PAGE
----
4. Ethan K Wednesday, February 23, 2011 at 1:46 am #

    I travel a bit trying to sell …. anyway, wanting to smoke, I've come into several B&Ms that don't have one decent cigar that is even close to a fair price. I look to buy something: cutter, coffee, soft-drink, butane…. and then hope I am welcome to light up a cigar from my stash. If I get "the look" or a direct comment, I leave. My father had a local store & treated someone buying a pack of chewing gum as well as anyone else.

  5. George E. Wednesday, February 23, 2011 at 3:15 am #

    Ethan K. – There are quite a few Web sites where you can search out cigar shops by location and that might help you in your travels. I think the IPCPR's is a good one (

  6. Andrew Wednesday, February 23, 2011 at 5:40 am #

    I strongly disagree with the bringing your own cigars policy. I don't see anything wrong with bringing your own cigars as long as you buy one of the B&Ms cigars or something else there. Money is money and as long as you buy something, why can't you smoke your own cigar of choice? Perhaps your own cigar has age on it. This is what I do at my local as well as many others.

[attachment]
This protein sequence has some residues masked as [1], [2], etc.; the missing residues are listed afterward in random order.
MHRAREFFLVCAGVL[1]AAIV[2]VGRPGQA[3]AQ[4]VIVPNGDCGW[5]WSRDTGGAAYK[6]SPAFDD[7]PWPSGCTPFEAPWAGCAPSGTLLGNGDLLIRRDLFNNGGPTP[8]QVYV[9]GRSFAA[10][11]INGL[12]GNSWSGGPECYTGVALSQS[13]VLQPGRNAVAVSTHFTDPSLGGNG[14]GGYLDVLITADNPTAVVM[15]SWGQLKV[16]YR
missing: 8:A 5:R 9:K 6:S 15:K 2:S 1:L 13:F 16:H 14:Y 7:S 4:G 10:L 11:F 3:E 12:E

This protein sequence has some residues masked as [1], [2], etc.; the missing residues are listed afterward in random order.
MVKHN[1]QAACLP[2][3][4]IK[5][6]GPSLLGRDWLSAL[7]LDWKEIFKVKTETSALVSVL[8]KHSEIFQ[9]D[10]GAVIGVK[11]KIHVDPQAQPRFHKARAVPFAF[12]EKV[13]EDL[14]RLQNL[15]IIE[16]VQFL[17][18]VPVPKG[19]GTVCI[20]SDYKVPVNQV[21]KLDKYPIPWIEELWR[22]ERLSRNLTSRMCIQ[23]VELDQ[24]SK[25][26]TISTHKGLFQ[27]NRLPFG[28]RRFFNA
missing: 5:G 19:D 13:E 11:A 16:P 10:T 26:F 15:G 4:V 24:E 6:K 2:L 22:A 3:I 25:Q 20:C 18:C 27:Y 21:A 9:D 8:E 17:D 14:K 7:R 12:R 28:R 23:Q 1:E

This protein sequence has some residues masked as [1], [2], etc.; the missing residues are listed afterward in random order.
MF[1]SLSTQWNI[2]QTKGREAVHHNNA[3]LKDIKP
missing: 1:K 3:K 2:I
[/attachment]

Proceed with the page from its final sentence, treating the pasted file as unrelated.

7. dmjones1009 Wednesday, February 23, 2011 at 9:23 am #

    I agree with Andrew regarding the strict prohibition of only smoking them if you bought them there. I will occasionally take smokes that I bought elsewhere with me into the shop I frequent, but they also know I am a regular customer and end up buying something from them almost every time I go, even if I don't smoke it there and then. I think the common courtesy in this situation is to keep purchasing from that store, especially if you plan on bringing in other cigars. Of course, it also helps that I am on friendly terms with the shop owner, manager and employees…if I was going into a shop I rarely am at (or one I've never been to) I wouldn't dream of taking my own smokes with me.

  8. George E. Wednesday, February 23, 2011 at 1:42 pm #

    I'll certainly grant that circumstances and relationships can be a factor with any of the situations I mentioned. I think a key factor is spending money in the shop. Many lounges are so comfortable and pleasant that they take on the air of a club. But never forget that if the owner can't make it financially, he won't be able to keep going.

  9. Michael B Wednesday, February 23, 2011 at 7:15 pm #

    Amen Brother!

    I would add…don't use the stores courtesy cutter if you wet your stick.

  10. Andy Tuesday, March 1, 2011 at 5:50 pm #

    I've found it is much easier to gain reputation with a shop owner than those who frequent the shop. Being a young, up and coming aficionado (19 years old), I often find that others in the store cast an evil eye on me as I pick through the humidor. I suppose it is much to their surprise when I use the same tools as they do. Most of them simmer down after a while, but as it is with most things in life, it takes a while to gain respect.